TP-Link WR703N is a cheap 802.11 b/g/n router (you can now get it for about $20) that can easily be hacked to run openWRT and for example, act as an home automation gateway, printer server and more.  But if you need a battery powered router for your application, TP-Link TL-MR10U,  based on similar hardware as TL-703WR, should be a better match as it comes with a 2600 mAh battery, and costs just about $27 on DealExtreme.

Here are the specifications of the devTPLink_TL-MR10Uice:

  • CPU – Atheros AR9331 CPU @ 400Mhz
  • System Memory – 32MB RAM
  • Storage – 4 MB Flash
  • Connectivity:
    • 10/100 Mbit Ethernet port
    • 802.11 b/g/n 150Mbps
    • 3G support via external USB dongle
  • USB – USB 2.0 port + micro-USB port for power
  • Misc – Serial port access
  • Dimensions – 91mm x 43mm x 25.85mm(L x W x H)

The device comes with a microUSB cable and a user’s manual in English and Chinese.

TP-Link_TL_MR10U_PCB

TL-MR10U Internals (Click to Enlarge)

Instructions to install openWRT, perform hardware mods (including upgrading to 64MB RAM), and more are available on OpenWRT MR10U page. You can also visit TP-Link TL-MR10U page for further details about the product in Chinese.

If you need more battery capacity, another model called TL-MR12U comes with twice as much battery capacity (5200 mAh), but at $42 it does not seem as attractive price-wise.

Arnd who shared this product in G+ mini PC community, also mentioned that it could be used as a SqueezeBox slave when combined with a USB speaker, and after installing squeezeslave-alsa_1.2-r365AA_ar71xx.ipk.

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Categories: Hardware, Linux Tags: Linux, hack, mips, openwrt, router, tplink, wifi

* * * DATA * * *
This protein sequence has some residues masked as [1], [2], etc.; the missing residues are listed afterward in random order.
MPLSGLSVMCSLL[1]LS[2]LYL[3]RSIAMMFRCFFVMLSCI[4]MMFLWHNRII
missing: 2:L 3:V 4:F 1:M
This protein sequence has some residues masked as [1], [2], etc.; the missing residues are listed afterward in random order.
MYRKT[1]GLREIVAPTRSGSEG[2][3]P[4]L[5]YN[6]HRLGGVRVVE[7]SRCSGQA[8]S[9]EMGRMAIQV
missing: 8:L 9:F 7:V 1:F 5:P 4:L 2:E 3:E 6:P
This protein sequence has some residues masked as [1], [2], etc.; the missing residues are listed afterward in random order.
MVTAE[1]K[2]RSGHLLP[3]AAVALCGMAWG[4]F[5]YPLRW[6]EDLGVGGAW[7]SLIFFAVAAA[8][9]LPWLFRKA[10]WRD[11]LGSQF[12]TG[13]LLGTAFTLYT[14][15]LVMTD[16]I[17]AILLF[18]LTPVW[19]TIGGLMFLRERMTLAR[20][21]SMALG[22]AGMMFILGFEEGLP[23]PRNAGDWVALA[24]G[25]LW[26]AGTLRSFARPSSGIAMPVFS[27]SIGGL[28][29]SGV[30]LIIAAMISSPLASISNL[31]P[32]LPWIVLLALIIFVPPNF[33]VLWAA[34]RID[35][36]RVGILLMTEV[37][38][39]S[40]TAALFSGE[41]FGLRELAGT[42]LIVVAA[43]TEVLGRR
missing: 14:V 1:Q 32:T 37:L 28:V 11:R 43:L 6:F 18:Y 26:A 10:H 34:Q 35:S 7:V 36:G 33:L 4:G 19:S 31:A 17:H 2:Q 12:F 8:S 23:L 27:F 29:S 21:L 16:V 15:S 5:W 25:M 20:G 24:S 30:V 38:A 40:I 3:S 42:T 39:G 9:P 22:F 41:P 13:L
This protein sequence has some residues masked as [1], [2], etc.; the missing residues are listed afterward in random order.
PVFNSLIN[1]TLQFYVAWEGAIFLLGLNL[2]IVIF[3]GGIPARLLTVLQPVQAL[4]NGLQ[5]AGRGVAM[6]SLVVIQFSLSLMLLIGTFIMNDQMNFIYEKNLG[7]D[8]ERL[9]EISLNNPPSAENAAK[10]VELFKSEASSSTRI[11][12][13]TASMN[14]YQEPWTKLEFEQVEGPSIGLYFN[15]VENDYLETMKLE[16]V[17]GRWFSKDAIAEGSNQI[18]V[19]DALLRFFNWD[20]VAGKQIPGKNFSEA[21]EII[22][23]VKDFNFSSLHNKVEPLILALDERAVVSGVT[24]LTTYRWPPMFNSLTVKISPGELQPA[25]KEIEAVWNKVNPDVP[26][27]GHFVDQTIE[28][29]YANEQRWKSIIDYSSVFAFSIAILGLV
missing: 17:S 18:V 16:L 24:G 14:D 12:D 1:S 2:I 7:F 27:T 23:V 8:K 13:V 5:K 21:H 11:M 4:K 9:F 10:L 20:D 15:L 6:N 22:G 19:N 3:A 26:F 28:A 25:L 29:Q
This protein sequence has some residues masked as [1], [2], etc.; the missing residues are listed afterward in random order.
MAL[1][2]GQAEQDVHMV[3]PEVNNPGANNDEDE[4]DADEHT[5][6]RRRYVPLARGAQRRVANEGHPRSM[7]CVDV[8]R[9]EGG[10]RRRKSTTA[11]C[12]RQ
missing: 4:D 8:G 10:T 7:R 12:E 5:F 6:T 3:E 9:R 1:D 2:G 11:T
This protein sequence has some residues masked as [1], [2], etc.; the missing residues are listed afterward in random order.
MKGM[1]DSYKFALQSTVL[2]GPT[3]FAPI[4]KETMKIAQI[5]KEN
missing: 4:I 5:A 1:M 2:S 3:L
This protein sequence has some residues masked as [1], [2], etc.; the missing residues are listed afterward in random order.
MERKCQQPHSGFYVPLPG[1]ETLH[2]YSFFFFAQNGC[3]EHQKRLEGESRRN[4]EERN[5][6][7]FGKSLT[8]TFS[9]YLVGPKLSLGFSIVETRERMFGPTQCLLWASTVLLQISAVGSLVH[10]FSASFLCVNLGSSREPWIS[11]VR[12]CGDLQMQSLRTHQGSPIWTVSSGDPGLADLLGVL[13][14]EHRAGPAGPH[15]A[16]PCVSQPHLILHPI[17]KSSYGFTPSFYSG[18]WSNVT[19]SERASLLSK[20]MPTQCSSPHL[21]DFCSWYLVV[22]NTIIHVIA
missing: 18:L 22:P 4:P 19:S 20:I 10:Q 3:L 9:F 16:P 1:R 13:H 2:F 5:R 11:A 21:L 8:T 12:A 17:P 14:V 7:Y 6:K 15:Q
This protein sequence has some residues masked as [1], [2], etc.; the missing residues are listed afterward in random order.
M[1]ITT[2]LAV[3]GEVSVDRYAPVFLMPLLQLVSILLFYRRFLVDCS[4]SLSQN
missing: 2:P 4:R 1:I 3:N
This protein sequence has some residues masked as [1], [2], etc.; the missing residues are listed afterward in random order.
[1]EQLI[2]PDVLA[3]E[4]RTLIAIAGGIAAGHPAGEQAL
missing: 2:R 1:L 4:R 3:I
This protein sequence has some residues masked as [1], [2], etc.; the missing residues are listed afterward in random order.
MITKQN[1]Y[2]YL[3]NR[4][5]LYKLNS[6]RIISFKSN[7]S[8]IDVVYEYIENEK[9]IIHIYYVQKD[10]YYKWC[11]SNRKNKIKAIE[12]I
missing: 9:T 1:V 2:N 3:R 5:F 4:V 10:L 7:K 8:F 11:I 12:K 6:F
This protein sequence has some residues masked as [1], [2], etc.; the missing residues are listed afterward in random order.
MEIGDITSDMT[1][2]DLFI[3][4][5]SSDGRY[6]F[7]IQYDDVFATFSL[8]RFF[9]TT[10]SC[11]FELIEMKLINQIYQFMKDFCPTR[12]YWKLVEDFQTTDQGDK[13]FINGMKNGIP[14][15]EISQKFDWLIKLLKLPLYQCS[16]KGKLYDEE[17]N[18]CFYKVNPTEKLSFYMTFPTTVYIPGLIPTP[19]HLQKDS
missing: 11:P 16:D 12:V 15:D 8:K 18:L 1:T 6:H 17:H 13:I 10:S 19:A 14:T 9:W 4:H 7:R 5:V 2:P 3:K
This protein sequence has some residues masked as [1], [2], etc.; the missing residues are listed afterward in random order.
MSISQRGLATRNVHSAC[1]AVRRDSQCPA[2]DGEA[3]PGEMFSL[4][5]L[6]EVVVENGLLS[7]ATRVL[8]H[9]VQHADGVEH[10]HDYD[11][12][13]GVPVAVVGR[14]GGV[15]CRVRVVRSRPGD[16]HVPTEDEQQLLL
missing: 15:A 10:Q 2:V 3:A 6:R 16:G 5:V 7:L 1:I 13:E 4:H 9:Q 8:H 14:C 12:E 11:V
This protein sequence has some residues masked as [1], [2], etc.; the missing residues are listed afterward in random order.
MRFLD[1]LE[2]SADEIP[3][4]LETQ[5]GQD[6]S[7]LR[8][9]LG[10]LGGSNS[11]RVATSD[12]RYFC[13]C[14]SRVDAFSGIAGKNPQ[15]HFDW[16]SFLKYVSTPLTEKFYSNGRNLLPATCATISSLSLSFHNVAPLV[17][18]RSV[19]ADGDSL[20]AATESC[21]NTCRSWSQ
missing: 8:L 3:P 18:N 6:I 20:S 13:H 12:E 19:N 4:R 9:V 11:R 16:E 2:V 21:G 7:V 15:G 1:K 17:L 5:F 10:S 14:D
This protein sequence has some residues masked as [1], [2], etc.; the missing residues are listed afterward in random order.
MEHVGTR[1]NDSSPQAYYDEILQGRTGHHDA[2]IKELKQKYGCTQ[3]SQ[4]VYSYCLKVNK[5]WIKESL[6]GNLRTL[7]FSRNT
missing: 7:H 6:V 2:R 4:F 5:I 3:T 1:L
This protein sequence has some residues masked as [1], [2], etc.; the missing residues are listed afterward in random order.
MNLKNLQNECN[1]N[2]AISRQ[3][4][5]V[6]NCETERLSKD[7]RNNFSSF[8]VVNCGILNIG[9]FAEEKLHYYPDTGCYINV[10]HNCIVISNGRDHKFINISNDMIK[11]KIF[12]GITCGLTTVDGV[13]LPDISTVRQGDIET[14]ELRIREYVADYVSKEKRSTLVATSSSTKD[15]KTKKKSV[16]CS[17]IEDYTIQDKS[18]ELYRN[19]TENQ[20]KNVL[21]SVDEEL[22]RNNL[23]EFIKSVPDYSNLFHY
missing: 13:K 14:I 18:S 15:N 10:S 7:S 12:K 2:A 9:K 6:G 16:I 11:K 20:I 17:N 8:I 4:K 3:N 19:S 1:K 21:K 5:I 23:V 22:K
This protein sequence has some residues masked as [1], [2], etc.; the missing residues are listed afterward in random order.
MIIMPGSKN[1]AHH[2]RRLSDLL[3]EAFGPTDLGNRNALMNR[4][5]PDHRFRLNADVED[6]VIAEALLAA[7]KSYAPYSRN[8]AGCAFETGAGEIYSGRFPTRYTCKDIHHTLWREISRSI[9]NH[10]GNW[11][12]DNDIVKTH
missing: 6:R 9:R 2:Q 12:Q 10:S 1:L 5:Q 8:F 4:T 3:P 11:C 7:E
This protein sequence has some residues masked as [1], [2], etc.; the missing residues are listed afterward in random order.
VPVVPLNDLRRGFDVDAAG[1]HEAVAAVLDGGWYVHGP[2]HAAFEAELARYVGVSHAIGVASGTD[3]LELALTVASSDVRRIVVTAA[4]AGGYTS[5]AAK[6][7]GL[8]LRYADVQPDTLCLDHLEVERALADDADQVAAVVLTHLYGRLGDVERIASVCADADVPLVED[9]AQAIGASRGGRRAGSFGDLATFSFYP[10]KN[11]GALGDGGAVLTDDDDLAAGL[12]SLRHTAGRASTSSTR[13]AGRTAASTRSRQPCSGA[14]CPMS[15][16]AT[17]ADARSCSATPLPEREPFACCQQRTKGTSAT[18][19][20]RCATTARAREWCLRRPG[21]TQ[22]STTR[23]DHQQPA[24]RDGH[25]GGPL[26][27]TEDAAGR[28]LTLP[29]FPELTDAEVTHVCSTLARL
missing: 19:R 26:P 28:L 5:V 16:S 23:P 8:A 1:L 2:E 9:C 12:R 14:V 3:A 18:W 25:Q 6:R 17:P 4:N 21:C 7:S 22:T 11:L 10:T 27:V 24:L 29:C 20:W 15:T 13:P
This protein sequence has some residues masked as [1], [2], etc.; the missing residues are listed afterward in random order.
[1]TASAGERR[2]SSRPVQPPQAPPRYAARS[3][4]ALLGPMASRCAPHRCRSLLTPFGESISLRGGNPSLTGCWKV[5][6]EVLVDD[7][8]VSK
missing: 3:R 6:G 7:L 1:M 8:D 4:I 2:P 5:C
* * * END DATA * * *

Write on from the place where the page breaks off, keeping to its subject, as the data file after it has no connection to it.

Linux Kernel 3.10 Released

July 2nd, 2013 No comments

Linus Torvalds has announced the release of Linux Kernel 3.10:

So I delayed this by a day, considering whether to do another -rc, but decided that there wasn’t enough upside. Sure, it hasn’t been as quiet as I’d like, and we had this long discussion about an inode list locking scalability issue over the last week or two, but in the end that issue turned out to not be new, and while we may end up back-porting the eventual resolution to 3.10, it wasn’t a reason to delay the release.

Similarly, while I might wish for fewer pull requests during the late rc’s (and particularly the ones that came in Friday evening -inconvenient for a weekend release), at some point delaying things doesn’t really help things, and just makes the pent up demand for the next merge window worse.

In other words, I could really have gone either way, but decided that there wasn’t enough reason to break the normal pattern of “rc7 is the last rc before the release”. So here goes..

The appended changelog is (as usual) just the changes since the last rc. This time mainly from the networking pull (which includes drivers and core networking, as well as bluetooth), the rest were pretty small and scattered. We’ve got some arch updates, some acpi/pm fixes, and a scattering of other random fixes..

In the bigger picture (ie since 3.9) this release has been pretty typical and not particularly prone to problems, despite my waffling about the exact release date. As usual, the bulk patch-wise is all drivers (pretty much exactly two thirds), while the rest is evenly split between arch updates and “misc”. No major new subsystems this
time around, although there are individual new features. As usual, I’m sure H-Online and kernelnewbies will do better writeups of the details..